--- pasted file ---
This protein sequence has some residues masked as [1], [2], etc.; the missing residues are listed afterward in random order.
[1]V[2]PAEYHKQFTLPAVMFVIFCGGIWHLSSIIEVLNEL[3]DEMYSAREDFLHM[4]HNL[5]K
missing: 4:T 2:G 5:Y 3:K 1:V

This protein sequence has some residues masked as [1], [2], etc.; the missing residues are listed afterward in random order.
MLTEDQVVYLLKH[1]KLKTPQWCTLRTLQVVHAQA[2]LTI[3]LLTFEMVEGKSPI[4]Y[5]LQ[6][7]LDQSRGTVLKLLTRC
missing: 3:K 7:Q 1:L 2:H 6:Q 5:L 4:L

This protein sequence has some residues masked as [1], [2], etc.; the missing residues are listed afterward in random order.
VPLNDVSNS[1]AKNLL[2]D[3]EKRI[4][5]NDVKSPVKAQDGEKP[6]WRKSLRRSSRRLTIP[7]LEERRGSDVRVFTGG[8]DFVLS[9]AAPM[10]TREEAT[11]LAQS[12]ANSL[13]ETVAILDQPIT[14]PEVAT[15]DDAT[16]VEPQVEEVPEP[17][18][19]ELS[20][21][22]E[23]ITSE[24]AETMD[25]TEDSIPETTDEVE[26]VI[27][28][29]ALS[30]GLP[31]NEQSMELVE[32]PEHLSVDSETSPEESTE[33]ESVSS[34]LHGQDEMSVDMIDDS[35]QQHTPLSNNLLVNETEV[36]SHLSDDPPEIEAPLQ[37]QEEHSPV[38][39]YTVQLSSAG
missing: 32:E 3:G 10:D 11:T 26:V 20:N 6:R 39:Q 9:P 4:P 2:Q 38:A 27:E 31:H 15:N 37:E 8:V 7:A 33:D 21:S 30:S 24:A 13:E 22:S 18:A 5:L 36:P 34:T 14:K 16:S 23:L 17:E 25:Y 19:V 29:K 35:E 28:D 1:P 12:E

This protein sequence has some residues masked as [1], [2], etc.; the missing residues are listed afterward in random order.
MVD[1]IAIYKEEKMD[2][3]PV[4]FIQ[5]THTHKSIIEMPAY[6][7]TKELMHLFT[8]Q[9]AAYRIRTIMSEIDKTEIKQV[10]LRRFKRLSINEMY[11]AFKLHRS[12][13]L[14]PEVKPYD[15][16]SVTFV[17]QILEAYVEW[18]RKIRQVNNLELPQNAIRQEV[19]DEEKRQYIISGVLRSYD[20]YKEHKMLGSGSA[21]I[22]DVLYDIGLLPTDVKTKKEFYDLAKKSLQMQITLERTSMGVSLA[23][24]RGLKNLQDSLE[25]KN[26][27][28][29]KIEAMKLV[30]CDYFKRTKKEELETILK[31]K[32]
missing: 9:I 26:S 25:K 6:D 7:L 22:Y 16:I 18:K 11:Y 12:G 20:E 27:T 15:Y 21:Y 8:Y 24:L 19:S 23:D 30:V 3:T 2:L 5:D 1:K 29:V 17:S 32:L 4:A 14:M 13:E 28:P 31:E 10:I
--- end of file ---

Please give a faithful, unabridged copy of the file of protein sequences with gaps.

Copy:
This protein sequence has some residues masked as [1], [2], etc.; the missing residues are listed afterward in random order.
[1]V[2]PAEYHKQFTLPAVMFVIFCGGIWHLSSIIEVLNEL[3]DEMYSAREDFLHM[4]HNL[5]K
missing: 4:T 2:G 5:Y 3:K 1:V

This protein sequence has some residues masked as [1], [2], etc.; the missing residues are listed afterward in random order.
MLTEDQVVYLLKH[1]KLKTPQWCTLRTLQVVHAQA[2]LTI[3]LLTFEMVEGKSPI[4]Y[5]LQ[6][7]LDQSRGTVLKLLTRC
missing: 3:K 7:Q 1:L 2:H 6:Q 5:L 4:L

This protein sequence has some residues masked as [1], [2], etc.; the missing residues are listed afterward in random order.
VPLNDVSNS[1]AKNLL[2]D[3]EKRI[4][5]NDVKSPVKAQDGEKP[6]WRKSLRRSSRRLTIP[7]LEERRGSDVRVFTGG[8]DFVLS[9]AAPM[10]TREEAT[11]LAQS[12]ANSL[13]ETVAILDQPIT[14]PEVAT[15]DDAT[16]VEPQVEEVPEP[17][18][19]ELS[20][21][22]E[23]ITSE[24]AETMD[25]TEDSIPETTDEVE[26]VI[27][28][29]ALS[30]GLP[31]NEQSMELVE[32]PEHLSVDSETSPEESTE[33]ESVSS[34]LHGQDEMSVDMIDDS[35]QQHTPLSNNLLVNETEV[36]SHLSDDPPEIEAPLQ[37]QEEHSPV[38][39]YTVQLSSAG
missing: 32:E 3:G 10:D 11:T 26:V 20:N 6:R 39:Q 9:P 4:P 2:Q 38:A 27:E 31:H 15:N 37:E 8:V 7:A 33:D 21:S 30:S 24:A 13:E 22:S 18:A 5:L 36:P 34:T 14:K 16:S 23:L 17:E 25:Y 19:V 29:K 35:E 28:D 1:P 12:E

This protein sequence has some residues masked as [1], [2], etc.; the missing residues are listed afterward in random order.
MVD[1]IAIYKEEKMD[2][3]PV[4]FIQ[5]THTHKSIIEMPAY[6][7]TKELMHLFT[8]Q[9]AAYRIRTIMSEIDKTEIKQV[10]LRRFKRLSINEMY[11]AFKLHRS[12][13]L[14]PEVKPYD[15][16]SVTFV[17]QILEAYVEW[18]RKIRQVNNLELPQNAIRQEV[19]DEEKRQYIISGVLRSYD[20]YKEHKMLGSGSA[21]I[22]DVLYDIGLLPTDVKTKKEFYDLAKKSLQMQITLERTSMGVSLA[23][24]RGLKNLQDSLE[25]KN[26][27][28][29]KIEAMKLV[30]CDYFKRTKKEELETILK[31]K[32]
missing: 9:I 26:S 25:K 6:D 7:L 22:Y 16:I 18:K 11:Y 12:G 20:E 27:T 15:Y 21:Y 8:Y 24:L 19:S 23:D 30:V 3:T 2:L 5:D 1:K 29:V 17:S 32:L 4:A 14:M 13:E 28:P 31:E 10:I